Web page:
Polymorphic ventricular tachycardia and KCNJ2 mutations

Terrence U H Chun, Michael R. Epstein, Macdonald Dick, Gregor Andelfinger, Leomar Ballester, Carlos G. Vanoye, Alfred L. George, D. Woodrow Benson*

*Corresponding author for this work

Research output: Contribution to journalArticlepeer-review

46 Scopus citations


We sought to identify the electrophysiologic basis of life-threatening events associated with polymorphic ventricular tachycardia (PVT) in young patients with heterozygous KCNJ2 mutations. PVT describes a beat-to-beat alternating QRS axis and morphology during ventricular tachycardia. PVT may be well tolerated and even asymptomatic in young patients without other heart disease, but an association with syncope, cardiac arrest, or sudden death has long been known. Little is known of the basis of life-threatening events associated with PVT in this setting. We identified heterozygous KCNJ2 mutations (R67W and C101R respectively) in 2 adolescents with PVT (cycle length > 375 ms, < 160 beats/minute). Biophysical properties of wild-type and mutant KCNJ2 channels were characterized during heterologous expression in Xenopus oocytes. Despite a large tachycardia burden, neither patient experienced symptoms during electrocardiographic documentation of PVT. One patient had a history of cardiac arrest, but neither had other evidence of heart disease. Both patients were treated with an implantable cardioverter-defibrillator (ICD). In one patient, ICD interrogation identified rapid ventricular tachycardia (cycle length of 190 to 270 ms), terminated with a single 29-J asynchronous shock, as the cause of 2 syncopal episodes occurring 19 months apart. Biophysical characterization of KCNJ2-C101R demonstrated a loss-of-function and a dominant-negative effect on Kir2.1. Similar effects were previously observed for KCNJ2-R67W. Heterozygous mutations in KCNJ2 can cause life-threatening ventricular arrhythmias. Arrhythmia documented during cardiac arrest is rapid ventricular tachycardia; ICD is effective therapy for cardiac arrest in patients with PVT due to KCNJ2 mutation.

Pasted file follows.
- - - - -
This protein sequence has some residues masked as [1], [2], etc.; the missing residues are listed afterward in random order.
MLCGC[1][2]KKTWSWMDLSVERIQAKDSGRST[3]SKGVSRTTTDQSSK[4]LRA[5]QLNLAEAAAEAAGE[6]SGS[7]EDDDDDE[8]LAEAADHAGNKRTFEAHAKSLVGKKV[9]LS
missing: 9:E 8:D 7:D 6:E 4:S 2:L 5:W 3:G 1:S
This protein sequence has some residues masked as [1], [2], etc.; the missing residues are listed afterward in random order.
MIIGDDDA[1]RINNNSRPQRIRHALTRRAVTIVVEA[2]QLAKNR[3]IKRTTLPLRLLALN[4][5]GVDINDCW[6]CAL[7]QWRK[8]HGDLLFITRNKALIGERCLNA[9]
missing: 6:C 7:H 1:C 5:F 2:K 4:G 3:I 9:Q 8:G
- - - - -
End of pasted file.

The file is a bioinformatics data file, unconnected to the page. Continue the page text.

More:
Original languageEnglish (US)
Pages (from-to)235-241
Number of pages7
JournalHeart rhythm
Issue number2
StatePublished - Jul 2004


  • Bidirectional VT
  • Cardiac arrest
  • Sudden death
  • Syncope
  • Torsades de pointes

ASJC Scopus subject areas

  • Cardiology and Cardiovascular Medicine
  • Physiology (medical)

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